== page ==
Sunday, November 11, 2012

Pentecost 24 (Proper 27), Series B

Sermon on Mark 12:38-44
For Holy Cross Lutheran Church, Elmwood Park, WI
November 11, 2012 (Twenty-fourth Sunday after Pentecost)

This poor widow put in more than everyone else did, when measured as a percentage of her income, or even of her savings.  She put in all that she had.  Her offering probably wasn’t even noticeable in the context of all the money that had been put in by others that day.  But it was everything she had.  And God, who looks at the heart, saw it that way.  To Him, it’s not about the amount of money or what it can buy.  After all, everything is His, whether specifically given to the place where His people worship Him or not.  He made all of it, and all of it belongs to Him already.  To Him, it’s about the faith in Him that she is confessing by her actions.  It’s about what is in her heart rather than in the results of her actions.

Now, should we be emulating her example?  Well, yes and no.  Yes in the sense that we do need to recognize that since He made us and everything we have, we and our money and possessions belong to Him already anyway.  Even our own bodies and souls are His property, ultimately, as He is our creator.  And therefore it’s not to our credit when we give our money or possessions away, either to a religious organization or to charity, as we only give to Him what was already His anyway.  Rather, everything we are and everything we have are always to be in His service.  We are, in fact, to give it all to Him all the time.  When we serve our neighbor in love (including especially those neighbors who are members of your own household including your spouse and children), we are giving it to Him.  At our jobs, when we use our time and energy to serve the neighbor we call our customer, we are serving God by doing so, whether our job happens to be making a good product, making sure store shelves are well-stocked, driving products from place to place, making sure children are well-taught, making sure records are well-kept, or whatever else it may be.  Everything we do in life, as long as it is in accord with the Ten Commandments and our particular place in life, is done in service to God, and therefore the resources we use are given to Him.  Whatever is not done for Him, is sin against the First Commandment if not one or more of the others.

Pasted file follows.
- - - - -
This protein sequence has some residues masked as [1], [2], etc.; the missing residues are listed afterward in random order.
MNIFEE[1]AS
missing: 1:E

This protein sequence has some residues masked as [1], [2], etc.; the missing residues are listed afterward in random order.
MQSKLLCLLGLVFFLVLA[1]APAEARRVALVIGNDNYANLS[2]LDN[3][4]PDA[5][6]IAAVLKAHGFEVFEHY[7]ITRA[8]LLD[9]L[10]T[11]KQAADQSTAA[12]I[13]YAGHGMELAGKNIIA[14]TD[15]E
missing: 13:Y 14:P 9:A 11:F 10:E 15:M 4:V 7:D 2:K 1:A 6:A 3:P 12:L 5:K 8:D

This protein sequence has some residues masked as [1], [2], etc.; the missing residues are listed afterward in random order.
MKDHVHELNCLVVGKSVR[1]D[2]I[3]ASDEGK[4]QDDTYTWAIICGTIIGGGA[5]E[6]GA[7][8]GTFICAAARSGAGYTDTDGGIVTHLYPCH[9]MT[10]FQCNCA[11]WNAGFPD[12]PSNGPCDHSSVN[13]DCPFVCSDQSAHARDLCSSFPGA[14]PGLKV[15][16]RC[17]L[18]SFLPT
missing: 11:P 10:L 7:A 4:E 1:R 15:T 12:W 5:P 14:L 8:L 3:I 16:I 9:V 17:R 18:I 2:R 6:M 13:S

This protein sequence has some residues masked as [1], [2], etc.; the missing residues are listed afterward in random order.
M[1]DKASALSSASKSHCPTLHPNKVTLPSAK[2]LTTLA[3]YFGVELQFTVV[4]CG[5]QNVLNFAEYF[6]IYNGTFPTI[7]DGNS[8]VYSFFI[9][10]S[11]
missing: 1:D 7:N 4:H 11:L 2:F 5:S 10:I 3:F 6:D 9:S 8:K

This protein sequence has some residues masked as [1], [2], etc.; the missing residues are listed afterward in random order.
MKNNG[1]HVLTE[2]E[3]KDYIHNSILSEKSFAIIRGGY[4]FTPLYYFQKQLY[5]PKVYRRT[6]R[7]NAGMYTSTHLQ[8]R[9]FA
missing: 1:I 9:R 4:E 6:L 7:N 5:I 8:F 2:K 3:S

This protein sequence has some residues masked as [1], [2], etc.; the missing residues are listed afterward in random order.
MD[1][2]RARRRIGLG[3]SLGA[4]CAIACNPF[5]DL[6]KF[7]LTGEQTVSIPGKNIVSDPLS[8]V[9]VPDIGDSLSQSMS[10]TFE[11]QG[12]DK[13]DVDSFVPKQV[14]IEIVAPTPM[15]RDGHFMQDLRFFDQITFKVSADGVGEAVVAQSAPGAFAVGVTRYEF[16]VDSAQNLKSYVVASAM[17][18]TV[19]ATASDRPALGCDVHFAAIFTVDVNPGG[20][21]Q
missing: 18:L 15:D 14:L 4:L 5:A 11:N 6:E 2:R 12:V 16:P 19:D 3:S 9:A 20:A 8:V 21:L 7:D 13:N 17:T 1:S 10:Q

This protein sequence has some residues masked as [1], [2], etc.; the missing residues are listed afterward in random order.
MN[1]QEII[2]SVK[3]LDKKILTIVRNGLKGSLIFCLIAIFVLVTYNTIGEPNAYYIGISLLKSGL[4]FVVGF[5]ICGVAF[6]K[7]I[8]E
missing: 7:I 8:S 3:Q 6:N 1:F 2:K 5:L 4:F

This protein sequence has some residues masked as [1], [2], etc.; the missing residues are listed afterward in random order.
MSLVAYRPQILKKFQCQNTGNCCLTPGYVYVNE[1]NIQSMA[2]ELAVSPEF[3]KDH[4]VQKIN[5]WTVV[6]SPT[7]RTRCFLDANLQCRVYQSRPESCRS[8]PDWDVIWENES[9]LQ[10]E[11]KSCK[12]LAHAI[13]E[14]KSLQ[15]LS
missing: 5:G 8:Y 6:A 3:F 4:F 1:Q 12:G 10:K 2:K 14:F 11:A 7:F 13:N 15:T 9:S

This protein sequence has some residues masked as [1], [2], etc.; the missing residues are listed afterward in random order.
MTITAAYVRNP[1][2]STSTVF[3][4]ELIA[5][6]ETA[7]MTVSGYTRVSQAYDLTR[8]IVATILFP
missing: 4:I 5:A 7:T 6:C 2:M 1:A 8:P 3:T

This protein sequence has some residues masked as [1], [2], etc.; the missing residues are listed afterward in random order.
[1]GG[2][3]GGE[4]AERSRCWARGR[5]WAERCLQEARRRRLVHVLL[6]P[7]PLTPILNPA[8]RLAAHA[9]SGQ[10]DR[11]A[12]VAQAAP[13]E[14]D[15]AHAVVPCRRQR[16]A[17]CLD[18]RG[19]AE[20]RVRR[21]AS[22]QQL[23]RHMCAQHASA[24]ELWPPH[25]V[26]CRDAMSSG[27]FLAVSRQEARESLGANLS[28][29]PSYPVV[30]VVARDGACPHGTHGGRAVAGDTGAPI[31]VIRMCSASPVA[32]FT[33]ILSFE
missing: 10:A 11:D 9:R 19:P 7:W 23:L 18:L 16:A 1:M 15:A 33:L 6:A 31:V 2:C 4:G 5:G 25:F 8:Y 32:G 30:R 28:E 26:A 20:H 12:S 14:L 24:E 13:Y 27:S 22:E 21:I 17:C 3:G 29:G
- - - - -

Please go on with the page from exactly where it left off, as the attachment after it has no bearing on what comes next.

The sense in which we are not to follow this woman’s example, of course, is that she gave all that she had to the house of worship.  Now, I’m not saying it was wrong for her to do so, simply that our circumstances are not hers.  After all, she was a widow who lived alone, as far as we can tell.  She didn’t have to support anyone besides herself.  The tiny amount of money she had, could best serve God by being put toward the upkeep and improvement of God’s house, where He had caused His name to dwell.  The fact is, however, that most of us have a vocation, a calling, a responsibility, to others in our lives whom God has given to us.  If we were to give 100% of our possessions and income to the church, we would be unable to fulfill our other callings in life, serving our neighbor in the home, workplace, and community.  These other callings are also God-given and God-pleasing, and therefore also ways in which His people serve Him and give back to Him what is already His.  To give it all to the Church would be to deny the God-given duties that He has placed upon us to our neighbors in this life.  Again, I’m not saying the poor widow in today’s Gospel lesson did wrong in her circumstances, merely that in our own circumstances we have many different ways in which God has asked us to serve Him through our neighbor, and devoting it all to God’s house would not allow us to serve Him in those many other ways He has placed before us.

But there is another way in which this woman is a picture for us.  Not as an example of what we are to do and how we are to look at the many blessings God has given us, but as a picture for us of what our God did for us.  You see, He gave up everything so that we could be reunited with Him.  He gave up even His very life so that we could have life.  His few possessions, which by the time of His trial amounted to His clothing and virtually nothing more, became something for the soldiers to divide amongst themselves.  Even life itself was given up so that we could have life eternally.  That’s what our God did for us.  He gave up everything so that we could have everything, forever, with Him.  Amen.

+ Soli Deo Gloria +

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